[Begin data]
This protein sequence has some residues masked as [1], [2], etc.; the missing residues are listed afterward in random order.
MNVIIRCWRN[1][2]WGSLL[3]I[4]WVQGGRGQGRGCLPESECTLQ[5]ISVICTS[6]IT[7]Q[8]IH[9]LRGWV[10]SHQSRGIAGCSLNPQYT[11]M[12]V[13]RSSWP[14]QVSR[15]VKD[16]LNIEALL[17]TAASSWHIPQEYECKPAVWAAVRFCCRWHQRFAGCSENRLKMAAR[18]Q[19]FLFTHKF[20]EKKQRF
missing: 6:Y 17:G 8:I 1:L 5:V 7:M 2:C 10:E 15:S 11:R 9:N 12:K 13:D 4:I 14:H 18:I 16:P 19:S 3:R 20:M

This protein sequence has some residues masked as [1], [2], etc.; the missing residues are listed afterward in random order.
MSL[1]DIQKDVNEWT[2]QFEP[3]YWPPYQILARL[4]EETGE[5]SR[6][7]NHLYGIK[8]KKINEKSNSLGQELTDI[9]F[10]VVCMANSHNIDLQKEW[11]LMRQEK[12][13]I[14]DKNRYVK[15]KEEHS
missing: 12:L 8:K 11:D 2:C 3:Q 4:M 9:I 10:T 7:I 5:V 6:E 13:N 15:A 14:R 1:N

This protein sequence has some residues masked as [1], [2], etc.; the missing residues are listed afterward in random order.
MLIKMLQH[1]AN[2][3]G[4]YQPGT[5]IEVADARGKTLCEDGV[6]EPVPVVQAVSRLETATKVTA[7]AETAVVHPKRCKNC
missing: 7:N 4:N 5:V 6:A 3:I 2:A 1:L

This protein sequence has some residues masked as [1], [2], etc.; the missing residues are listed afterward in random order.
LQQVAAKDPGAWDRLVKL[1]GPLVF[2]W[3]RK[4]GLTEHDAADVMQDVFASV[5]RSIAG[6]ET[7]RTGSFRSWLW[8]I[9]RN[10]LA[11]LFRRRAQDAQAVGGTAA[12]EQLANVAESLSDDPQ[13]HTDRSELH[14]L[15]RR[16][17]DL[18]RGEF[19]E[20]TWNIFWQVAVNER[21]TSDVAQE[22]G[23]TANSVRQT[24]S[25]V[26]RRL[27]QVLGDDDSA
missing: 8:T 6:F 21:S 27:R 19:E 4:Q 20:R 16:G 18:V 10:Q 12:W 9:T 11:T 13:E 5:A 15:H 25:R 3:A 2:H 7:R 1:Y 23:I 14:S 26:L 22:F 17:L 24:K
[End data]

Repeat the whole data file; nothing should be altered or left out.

This protein sequence has some residues masked as [1], [2], etc.; the missing residues are listed afterward in random order.
MNVIIRCWRN[1][2]WGSLL[3]I[4]WVQGGRGQGRGCLPESECTLQ[5]ISVICTS[6]IT[7]Q[8]IH[9]LRGWV[10]SHQSRGIAGCSLNPQYT[11]M[12]V[13]RSSWP[14]QVSR[15]VKD[16]LNIEALL[17]TAASSWHIPQEYECKPAVWAAVRFCCRWHQRFAGCSENRLKMAAR[18]Q[19]FLFTHKF[20]EKKQRF
missing: 6:Y 17:G 8:I 1:L 5:V 7:M 2:C 10:E 15:S 11:R 9:N 12:K 13:D 4:I 14:H 18:I 16:P 19:S 3:R 20:M

This protein sequence has some residues masked as [1], [2], etc.; the missing residues are listed afterward in random order.
MSL[1]DIQKDVNEWT[2]QFEP[3]YWPPYQILARL[4]EETGE[5]SR[6][7]NHLYGIK[8]KKINEKSNSLGQELTDI[9]F[10]VVCMANSHNIDLQKEW[11]LMRQEK[12][13]I[14]DKNRYVK[15]KEEHS
missing: 12:L 8:K 11:D 2:C 3:Q 4:M 9:I 10:T 7:I 5:V 6:E 13:N 15:A 14:R 1:N

This protein sequence has some residues masked as [1], [2], etc.; the missing residues are listed afterward in random order.
MLIKMLQH[1]AN[2][3]G[4]YQPGT[5]IEVADARGKTLCEDGV[6]EPVPVVQAVSRLETATKVTA[7]AETAVVHPKRCKNC
missing: 7:N 4:N 5:V 6:A 3:I 2:A 1:L

This protein sequence has some residues masked as [1], [2], etc.; the missing residues are listed afterward in random order.
LQQVAAKDPGAWDRLVKL[1]GPLVF[2]W[3]RK[4]GLTEHDAADVMQDVFASV[5]RSIAG[6]ET[7]RTGSFRSWLW[8]I[9]RN[10]LA[11]LFRRRAQDAQAVGGTAA[12]EQLANVAESLSDDPQ[13]HTDRSELH[14]L[15]RR[16][17]DL[18]RGEF[19]E[20]TWNIFWQVAVNER[21]TSDVAQE[22]G[23]TANSVRQT[24]S[25]V[26]RRL[27]QVLGDDDSA
missing: 8:T 6:F 21:S 27:R 19:E 4:Q 20:R 16:G 18:V 10:Q 12:W 9:T 11:T 13:E 5:A 15:H 25:R 3:A 2:H 7:R 1:Y 23:I 14:S 26:L 22:F 17:L 24:K